Peril At End House - Agatha Christie

(Hercule Poirot, #8)

While on holiday in Cornwall, Hercule Poirot falls, turns his ankle and stumbles into pretty Nick Buckley, accident-prone heiress of a local estate and the survivor of several near-fatal mishaps. Poirot suspects more when strange connections surface between distant relatives, an absent pilot and a local gang of friends.

 “Evil never goes unpunished, Monsieur. But the punishment is sometimes secret.”

Hercule Poirot, America's beloved cheesy detective, seems to pick up cases anywhere, even when "retired." He and his sidekick Hastings, aided at times by old friend Inspector Japp, have quite the difficulty this time. First they have to convince Nick someone's trying to kill her in the first place, then they have to figure out who the would-be assassin is before their chances run out.

Nearly all of Christie's work is good, although Peril didn't carry the magic and charm her other stuff does. I'm riding the bandwagon of Poirot devotees and as always appreciate his glittery charm and overdone antics when handling a case. For the average rating, I think it's namely that I found the main character of Nick a bit annoying; the woman was goofy in the head and wouldn't listen to reason. She took almost nothing seriously, and when she did it still didn't seem to matter much. The mystery angle was baffling but not as complex as other Christie stories, and the twist was marginal compared to most of them. The variety of casts wasn't as lengthy or unusual as some other novels, either, but they were still interesting and enjoyable to read about.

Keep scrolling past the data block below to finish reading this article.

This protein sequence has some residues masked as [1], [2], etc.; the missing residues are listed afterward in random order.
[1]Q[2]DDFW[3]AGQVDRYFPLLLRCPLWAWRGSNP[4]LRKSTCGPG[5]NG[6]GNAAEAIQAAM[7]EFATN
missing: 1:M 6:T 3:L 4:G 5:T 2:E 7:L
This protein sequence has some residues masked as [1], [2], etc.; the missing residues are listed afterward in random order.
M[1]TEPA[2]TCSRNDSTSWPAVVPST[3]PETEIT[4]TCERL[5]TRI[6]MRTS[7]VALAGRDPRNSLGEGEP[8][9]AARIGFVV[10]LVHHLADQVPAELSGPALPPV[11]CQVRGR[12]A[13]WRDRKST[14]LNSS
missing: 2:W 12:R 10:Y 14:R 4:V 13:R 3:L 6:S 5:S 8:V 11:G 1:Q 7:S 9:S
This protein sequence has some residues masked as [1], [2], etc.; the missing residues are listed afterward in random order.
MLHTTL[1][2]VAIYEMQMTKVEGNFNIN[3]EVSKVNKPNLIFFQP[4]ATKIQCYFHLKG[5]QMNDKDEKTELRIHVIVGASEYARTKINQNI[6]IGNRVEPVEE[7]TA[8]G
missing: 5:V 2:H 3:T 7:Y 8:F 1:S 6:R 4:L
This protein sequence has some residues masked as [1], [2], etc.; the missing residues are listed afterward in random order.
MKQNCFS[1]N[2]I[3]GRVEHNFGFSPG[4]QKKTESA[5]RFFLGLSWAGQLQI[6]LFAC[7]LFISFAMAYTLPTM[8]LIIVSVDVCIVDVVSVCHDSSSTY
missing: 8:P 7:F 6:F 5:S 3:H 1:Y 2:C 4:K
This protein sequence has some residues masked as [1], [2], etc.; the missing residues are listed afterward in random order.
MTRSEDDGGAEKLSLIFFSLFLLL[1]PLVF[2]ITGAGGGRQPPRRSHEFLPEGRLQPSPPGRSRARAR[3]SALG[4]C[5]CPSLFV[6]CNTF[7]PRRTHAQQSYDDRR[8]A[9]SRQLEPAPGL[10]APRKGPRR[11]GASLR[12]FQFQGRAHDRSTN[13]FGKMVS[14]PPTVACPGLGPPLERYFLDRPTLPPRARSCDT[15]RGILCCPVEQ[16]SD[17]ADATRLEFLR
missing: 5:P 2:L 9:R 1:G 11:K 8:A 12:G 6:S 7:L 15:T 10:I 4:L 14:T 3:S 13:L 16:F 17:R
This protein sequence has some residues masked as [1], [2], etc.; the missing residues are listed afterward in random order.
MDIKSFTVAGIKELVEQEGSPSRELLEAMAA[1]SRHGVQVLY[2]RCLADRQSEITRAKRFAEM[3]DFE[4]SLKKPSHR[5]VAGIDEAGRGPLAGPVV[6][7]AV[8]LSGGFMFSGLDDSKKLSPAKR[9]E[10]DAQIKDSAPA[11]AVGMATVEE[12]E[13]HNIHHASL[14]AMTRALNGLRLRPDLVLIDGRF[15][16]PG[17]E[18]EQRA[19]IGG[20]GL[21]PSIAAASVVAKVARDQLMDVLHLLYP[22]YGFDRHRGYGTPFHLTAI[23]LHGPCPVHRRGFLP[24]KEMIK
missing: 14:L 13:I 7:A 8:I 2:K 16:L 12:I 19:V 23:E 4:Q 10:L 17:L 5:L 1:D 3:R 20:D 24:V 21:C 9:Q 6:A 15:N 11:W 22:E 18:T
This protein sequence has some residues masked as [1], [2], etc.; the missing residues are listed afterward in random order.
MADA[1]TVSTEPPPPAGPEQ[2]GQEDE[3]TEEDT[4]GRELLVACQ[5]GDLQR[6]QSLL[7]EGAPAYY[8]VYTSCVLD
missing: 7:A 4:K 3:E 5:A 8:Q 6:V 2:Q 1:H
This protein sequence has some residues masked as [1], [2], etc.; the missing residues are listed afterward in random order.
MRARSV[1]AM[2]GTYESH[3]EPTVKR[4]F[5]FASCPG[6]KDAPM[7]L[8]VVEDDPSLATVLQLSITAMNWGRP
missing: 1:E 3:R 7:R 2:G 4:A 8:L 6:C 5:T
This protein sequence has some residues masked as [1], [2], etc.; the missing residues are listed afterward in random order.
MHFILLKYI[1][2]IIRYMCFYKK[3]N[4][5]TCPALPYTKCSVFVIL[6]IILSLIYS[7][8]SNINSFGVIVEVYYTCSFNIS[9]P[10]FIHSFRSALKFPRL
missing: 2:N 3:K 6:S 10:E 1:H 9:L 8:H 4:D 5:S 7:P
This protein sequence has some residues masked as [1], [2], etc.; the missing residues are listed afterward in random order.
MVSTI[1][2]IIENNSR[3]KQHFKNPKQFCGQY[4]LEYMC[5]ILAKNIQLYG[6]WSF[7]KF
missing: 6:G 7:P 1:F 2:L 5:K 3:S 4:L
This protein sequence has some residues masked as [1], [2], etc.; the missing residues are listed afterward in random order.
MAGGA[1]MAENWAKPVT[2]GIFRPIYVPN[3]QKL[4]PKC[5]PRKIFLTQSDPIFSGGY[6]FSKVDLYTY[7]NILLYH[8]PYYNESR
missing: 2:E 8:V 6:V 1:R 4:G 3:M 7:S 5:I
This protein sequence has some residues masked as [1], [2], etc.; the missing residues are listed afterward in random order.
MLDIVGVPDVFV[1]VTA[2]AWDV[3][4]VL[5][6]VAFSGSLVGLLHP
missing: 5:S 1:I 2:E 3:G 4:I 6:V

Peril at End House plays up humor more than other books. Even at the beginning the infamous detective states he is definitely retired, except if a bullet flew by...Which it later does. Fans of Poirot will as always relish stories where he's present, but some fans may be a bit disillusioned by this work, which seems to try to prove his human, baffled side all too well.

   Book Quotes:

“You have a tendency, Hastings, to prefer the least likely. That, no doubt, is from reading too many detective stories.” 

“I always think loyalty's such a tiresome virtue. ” 

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